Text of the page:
Maternal and personal religious engagement as predictors of early onset and frequent substance use

Hayatbakhsh, Reza, Clavarino, Alexandra, Williams, Gail M. and Najman, Jake M. (2014) Maternal and personal religious engagement as predictors of early onset and frequent substance use. American Journal on Addictions, 23 4: 363-370. doi:10.1111/j.1521-0391.2014.12113.x

Author Hayatbakhsh, Reza
Clavarino, Alexandra
Williams, Gail M.
Najman, Jake M.
Title Maternal and personal religious engagement as predictors of early onset and frequent substance use
Journal name American Journal on Addictions   Check publisher's open access policy
ISSN 1055-0496
Publication date 2014
Year available 2014
Sub-type Article (original research)
DOI 10.1111/j.1521-0391.2014.12113.x
Open Access Status
Volume 23
Issue 4
Start page 363
End page 370
Total pages 8
Place of publication Chichester, West Sussex, 8QG United Kingdom
Publisher Wiley-Blackwell Publishing Ltd
Collection year 2015
Language eng
Subject 2701 Medicine (miscellaneous)
2738 Psychiatry and Mental health
3203 Clinical Psychology
Abstract Background and Objective This study examined whether maternal and offspring's religiosity independently predict age of onset and frequency of substance use in offspring, and whether gender differentiates these associations. Methods Data were from the Mater Hospital and University of Queensland Study of Pregnancy, a birth cohort study. Participants were a cohort of 3,537 persons who were born during 1981-83 and were followed-up to 21 years. Odds ratio (OR) and 95% confidence interval (CI) were used to estimate relative risk of substance use. Results Both maternal and offspring's religious practice were associated with later onset and less frequent substance use. After adjustment for potential confounding and maternal religious background, offspring who were not attending church were more likely to report early onset of tobacco smoking (OR-=-5.1; 95% CI: 2.8-9.4), alcohol drinking (OR-=-17.4; 95% CI: 8.9-33.9) and cannabis use (OR-=-7.5; 95% CI: 3.4-16.0). Discussion and Conclusions Findings of this study suggest family and personal religious practices are predictors of less substance use problems in adolescents and young adult males and females. Scientific Significance and Future Directions Religious engagement functions as a deterrent to adolescent tobacco, alcohol, and cannabis use. (Am J Addict 2014;23:363-370)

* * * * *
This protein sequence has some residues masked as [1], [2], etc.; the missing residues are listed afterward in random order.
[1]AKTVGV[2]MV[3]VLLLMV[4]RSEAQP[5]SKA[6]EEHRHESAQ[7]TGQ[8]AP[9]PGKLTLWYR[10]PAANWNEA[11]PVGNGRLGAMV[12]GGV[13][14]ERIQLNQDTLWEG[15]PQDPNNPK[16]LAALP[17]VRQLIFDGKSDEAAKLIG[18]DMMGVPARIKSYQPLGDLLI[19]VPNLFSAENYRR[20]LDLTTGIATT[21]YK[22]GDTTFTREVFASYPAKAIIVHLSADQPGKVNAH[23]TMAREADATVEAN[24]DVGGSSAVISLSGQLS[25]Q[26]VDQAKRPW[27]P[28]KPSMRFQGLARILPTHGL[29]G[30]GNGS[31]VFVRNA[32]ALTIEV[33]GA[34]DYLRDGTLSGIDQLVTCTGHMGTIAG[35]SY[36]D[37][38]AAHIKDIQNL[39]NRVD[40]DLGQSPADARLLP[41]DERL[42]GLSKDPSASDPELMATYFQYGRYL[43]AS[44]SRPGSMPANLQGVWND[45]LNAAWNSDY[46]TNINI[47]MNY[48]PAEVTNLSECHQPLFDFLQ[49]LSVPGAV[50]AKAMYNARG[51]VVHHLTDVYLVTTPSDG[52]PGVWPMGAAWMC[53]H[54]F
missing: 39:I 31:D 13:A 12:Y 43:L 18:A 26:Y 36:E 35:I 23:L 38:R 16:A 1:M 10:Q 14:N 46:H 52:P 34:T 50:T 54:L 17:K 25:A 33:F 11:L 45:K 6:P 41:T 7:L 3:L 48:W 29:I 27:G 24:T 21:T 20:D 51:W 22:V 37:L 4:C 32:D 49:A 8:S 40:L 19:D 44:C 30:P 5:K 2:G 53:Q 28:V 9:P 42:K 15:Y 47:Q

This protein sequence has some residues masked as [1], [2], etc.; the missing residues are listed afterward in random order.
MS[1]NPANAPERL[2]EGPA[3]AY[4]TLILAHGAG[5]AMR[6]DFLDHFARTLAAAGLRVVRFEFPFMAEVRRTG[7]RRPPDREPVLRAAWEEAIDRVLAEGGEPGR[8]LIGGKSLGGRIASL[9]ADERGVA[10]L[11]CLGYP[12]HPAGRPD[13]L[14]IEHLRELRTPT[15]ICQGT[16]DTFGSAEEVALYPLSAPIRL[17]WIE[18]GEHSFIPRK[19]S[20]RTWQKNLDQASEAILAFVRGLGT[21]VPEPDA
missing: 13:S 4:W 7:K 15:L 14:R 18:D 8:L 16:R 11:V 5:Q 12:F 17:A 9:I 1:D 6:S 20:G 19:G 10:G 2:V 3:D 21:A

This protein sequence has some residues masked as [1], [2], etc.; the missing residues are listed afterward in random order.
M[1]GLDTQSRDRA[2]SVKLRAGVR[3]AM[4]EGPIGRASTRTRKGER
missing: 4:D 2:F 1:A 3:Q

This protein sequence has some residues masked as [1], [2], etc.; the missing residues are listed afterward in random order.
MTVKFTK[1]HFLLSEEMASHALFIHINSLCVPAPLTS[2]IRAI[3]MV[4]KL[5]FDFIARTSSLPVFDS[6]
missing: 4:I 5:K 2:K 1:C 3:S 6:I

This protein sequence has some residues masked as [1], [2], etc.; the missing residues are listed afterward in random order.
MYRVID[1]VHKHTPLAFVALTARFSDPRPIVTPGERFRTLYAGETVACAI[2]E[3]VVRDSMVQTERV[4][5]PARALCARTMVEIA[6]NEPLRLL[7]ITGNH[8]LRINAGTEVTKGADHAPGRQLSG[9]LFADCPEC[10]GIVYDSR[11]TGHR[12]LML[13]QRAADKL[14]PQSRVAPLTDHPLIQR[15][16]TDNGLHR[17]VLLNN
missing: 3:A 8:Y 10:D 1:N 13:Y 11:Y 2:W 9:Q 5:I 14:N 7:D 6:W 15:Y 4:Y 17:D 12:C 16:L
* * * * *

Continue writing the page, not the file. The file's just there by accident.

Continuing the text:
Q-Index Code C1
Q-Index Status Confirmed Code
Institutional Status UQ

Document type: Journal Article
Sub-type: Article (original research)
Collections: Official 2015 Collection
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